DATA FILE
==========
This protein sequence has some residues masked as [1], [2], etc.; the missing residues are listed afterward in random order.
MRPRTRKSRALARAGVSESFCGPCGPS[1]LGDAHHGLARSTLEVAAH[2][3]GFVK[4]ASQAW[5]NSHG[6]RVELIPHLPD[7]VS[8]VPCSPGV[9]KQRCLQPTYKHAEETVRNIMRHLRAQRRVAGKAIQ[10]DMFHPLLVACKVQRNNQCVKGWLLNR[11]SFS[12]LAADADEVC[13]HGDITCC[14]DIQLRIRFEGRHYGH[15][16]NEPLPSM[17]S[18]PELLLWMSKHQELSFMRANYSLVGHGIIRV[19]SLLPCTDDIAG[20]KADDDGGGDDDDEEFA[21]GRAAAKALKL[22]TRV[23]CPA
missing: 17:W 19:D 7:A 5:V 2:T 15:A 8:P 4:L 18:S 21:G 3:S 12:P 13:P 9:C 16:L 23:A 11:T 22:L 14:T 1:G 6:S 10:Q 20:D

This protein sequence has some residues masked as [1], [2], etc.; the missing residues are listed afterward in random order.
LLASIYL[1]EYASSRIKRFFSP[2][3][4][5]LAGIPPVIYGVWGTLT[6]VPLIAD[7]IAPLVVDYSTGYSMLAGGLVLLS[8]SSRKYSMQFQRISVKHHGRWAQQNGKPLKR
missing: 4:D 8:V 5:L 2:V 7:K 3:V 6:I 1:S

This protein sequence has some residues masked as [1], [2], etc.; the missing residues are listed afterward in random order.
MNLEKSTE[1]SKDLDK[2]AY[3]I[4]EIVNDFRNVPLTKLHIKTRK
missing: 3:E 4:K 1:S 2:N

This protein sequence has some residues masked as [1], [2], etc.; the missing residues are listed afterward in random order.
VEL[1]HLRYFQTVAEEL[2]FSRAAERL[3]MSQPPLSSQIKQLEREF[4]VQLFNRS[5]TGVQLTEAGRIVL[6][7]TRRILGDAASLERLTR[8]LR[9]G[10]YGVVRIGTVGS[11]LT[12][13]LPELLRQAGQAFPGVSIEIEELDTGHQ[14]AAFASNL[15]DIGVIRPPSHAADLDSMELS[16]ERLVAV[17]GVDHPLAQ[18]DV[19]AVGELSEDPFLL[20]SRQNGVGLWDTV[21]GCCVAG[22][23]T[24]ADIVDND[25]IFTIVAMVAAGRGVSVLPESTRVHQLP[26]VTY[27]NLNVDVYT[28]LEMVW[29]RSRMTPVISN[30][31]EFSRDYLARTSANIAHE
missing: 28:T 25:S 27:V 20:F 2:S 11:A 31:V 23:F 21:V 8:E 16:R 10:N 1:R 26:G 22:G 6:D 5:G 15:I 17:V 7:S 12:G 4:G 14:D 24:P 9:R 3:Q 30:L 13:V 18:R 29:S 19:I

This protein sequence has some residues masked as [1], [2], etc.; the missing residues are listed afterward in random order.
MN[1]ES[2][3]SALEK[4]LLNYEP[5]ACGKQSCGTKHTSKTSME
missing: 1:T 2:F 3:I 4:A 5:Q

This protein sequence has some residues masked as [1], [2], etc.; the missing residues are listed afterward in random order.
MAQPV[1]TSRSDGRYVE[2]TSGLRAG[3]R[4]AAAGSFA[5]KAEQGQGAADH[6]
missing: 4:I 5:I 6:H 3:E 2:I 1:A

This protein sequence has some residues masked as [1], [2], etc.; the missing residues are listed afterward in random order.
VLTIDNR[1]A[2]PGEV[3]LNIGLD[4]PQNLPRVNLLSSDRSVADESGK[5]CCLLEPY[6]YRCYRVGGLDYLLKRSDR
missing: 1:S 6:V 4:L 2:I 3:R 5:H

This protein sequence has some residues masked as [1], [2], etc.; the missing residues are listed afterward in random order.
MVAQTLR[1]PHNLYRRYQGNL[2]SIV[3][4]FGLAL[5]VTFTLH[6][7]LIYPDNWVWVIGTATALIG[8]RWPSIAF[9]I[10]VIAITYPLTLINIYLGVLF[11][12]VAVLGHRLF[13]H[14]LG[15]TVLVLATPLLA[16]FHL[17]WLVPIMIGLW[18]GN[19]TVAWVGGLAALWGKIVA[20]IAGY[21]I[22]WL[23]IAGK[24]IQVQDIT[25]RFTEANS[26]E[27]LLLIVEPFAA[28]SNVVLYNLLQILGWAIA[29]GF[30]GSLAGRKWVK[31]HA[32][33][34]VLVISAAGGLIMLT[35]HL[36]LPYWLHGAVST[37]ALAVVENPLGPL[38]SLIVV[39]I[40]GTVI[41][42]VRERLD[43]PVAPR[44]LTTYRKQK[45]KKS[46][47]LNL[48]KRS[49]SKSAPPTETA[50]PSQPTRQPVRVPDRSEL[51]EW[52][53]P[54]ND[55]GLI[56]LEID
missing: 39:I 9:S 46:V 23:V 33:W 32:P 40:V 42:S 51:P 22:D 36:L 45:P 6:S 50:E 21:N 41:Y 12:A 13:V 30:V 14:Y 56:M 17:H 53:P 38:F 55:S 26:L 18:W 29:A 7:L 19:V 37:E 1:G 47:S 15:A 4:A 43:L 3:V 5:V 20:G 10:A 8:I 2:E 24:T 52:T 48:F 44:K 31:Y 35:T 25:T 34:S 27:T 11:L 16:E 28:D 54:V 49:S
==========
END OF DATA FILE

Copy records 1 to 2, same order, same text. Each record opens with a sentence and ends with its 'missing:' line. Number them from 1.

This protein sequence has some residues masked as [1], [2], etc.; the missing residues are listed afterward in random order.
MRPRTRKSRALARAGVSESFCGPCGPS[1]LGDAHHGLARSTLEVAAH[2][3]GFVK[4]ASQAW[5]NSHG[6]RVELIPHLPD[7]VS[8]VPCSPGV[9]KQRCLQPTYKHAEETVRNIMRHLRAQRRVAGKAIQ[10]DMFHPLLVACKVQRNNQCVKGWLLNR[11]SFS[12]LAADADEVC[13]HGDITCC[14]DIQLRIRFEGRHYGH[15][16]NEPLPSM[17]S[18]PELLLWMSKHQELSFMRANYSLVGHGIIRV[19]SLLPCTDDIAG[20]KADDDGGGDDDDEEFA[21]GRAAAKALKL[22]TRV[23]CPA
missing: 17:W 19:D 7:A 5:V 2:T 15:A 8:P 4:L 18:S 21:G 3:S 12:P 13:P 9:C 16:L 23:A 11:T 22:L 14:T 1:G 6:S 10:Q 20:D

This protein sequence has some residues masked as [1], [2], etc.; the missing residues are listed afterward in random order.
LLASIYL[1]EYASSRIKRFFSP[2][3][4][5]LAGIPPVIYGVWGTLT[6]VPLIAD[7]IAPLVVDYSTGYSMLAGGLVLLS[8]SSRKYSMQFQRISVKHHGRWAQQNGKPLKR
missing: 4:D 8:V 5:L 2:V 7:K 3:V 6:I 1:S